Did you know that only 3% of Germans drive over 30,000 km per year by car? Did you know that the first cars were so slow that in 1898 the New York police preferred to use bicycles for chasing?
A car has long since ceased to be just an object of everyday use, but a mirror of the soul: it is a luxury good that says a lot about a person’s character. Within automotive history, there are pages that are still hidden – it is high time to shed some light on the dark, so that you are no longer deprived of the most informative facts.
On the following pages you will learn about the time of year when most cars are stolen, why Steve Jobs’ secretary owns a Jaguar and what the office tower in Japan is all about.
1. The red double-decker bus
Buses in London are red because the owners want to stand out from the competition. For the 25th and 50th anniversary of the Queen’s coronation, a number of the Routemasters were painted in silver and gold.
2. There are more cars than people in Los Angeles
So far, about 40 million cars are registered in Germany. According to this, every second German citizen drives a car – sounds like a lot, but it’s not. Because there are more cars than people in Los Angeles, each household has 1.8 vehicles.
3. The speed camera lottery
In Stockholm there is a speed trap that raffles the money collected to those drivers who keep to the regular speed. The speed camera lottery has enjoyed great popularity since its introduction and who knows, maybe it will stop one or the other from committing a traffic sin.
4. On an island in Michigan, cars are prohibited
Go on a time travel into the 19th century: On the island of Mackinac in Michigan, visitors still have to do without cars, as they have been banned since 1898 – the inhabitants still use horses as a means of transport. And this in the US state of the Midwest of all places, which is home to the car manufacturers General Motors, Ford and Chrysler.
5. The weekend was Henry Ford’s idea
Henry Ford is considered a pioneer of modern employer models: He was the first to come up with the idea of giving his employees Saturdays and Sundays off so that they can spend more time with their cars. This established the idea of the weekend.
6. New Year’s Eve is a decent opportunity for car thieves
According to statistics, most cars are stolen at New Year.
7. The first electric car was built in 1966
Electric cars are not among the inventions of recent years, because as early as 1966 Ford developed an electric car that could travel up to 300 km on one tank of fuel. A sodium-sulphur accumulator (a rechargeable battery) was used as the drive.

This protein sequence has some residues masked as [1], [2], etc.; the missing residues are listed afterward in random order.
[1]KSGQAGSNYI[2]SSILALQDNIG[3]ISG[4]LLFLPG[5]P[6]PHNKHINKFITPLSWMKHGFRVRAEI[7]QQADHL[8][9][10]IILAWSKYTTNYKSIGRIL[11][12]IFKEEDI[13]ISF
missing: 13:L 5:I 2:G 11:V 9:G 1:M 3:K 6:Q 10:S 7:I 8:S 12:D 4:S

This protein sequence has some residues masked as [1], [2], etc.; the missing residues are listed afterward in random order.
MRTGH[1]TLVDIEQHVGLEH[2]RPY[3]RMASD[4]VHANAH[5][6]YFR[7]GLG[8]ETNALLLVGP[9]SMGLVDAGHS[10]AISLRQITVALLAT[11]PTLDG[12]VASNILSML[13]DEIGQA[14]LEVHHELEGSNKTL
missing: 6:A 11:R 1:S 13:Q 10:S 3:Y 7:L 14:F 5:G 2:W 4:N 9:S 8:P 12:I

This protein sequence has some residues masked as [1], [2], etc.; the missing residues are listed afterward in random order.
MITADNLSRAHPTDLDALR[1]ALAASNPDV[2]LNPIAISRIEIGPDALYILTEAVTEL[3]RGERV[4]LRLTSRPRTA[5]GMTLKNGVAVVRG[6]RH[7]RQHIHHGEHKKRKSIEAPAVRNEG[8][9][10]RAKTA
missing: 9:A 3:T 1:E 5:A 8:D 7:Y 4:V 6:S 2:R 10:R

8. Men are more interested in cars than their bodies
Apparently more men are interested in their car than in their body – who knows how they will then be interested in their wives. So about 91% know how much gas their car uses on average, but only 43% know their cholesterol level and 58% know their own blood group.
9. Look out for the reindeer!
The antlers of the reindeer from Lapland are sprayed with reflective paint so that car drivers can see the animals better in the dark – this should reduce car accidents.
10. The promise to Steve Jobs
Steve Jobs’ secretary was late to the office due to a car breakdown – later that day her boss came back with a key for a Jaguar, saying, “Never be late again. If this always worked…
11. To the moon!
It takes four months to drive a car to the moon at a speed of 130 km/h.
12. Life in a car
Are you a driver? Then you spend on average two years and six months of your life in a car – two weeks alone at a red light.
13. The first car accident
In 1896, the first car accident with fatal consequences occurred in the history of mankind: Londoner Bridget Driscoll was on her way to a dance event and was hit by a Roger Benz, whose speed was 6 km/h.
14. The longest traffic jam ever
Traffic jam – we all love it. The longest traffic jam was on February 16, 1980. Where? In France. Due to the bad weather conditions and a high volume of traffic caused by many holiday returnees, the route between Lyon and Paris became jammed. So there was no back and forth – a whopping 176 km long.
15. The risk of driving a car
It is more likely to die in a taxi on the way to the airport than on the actual plane.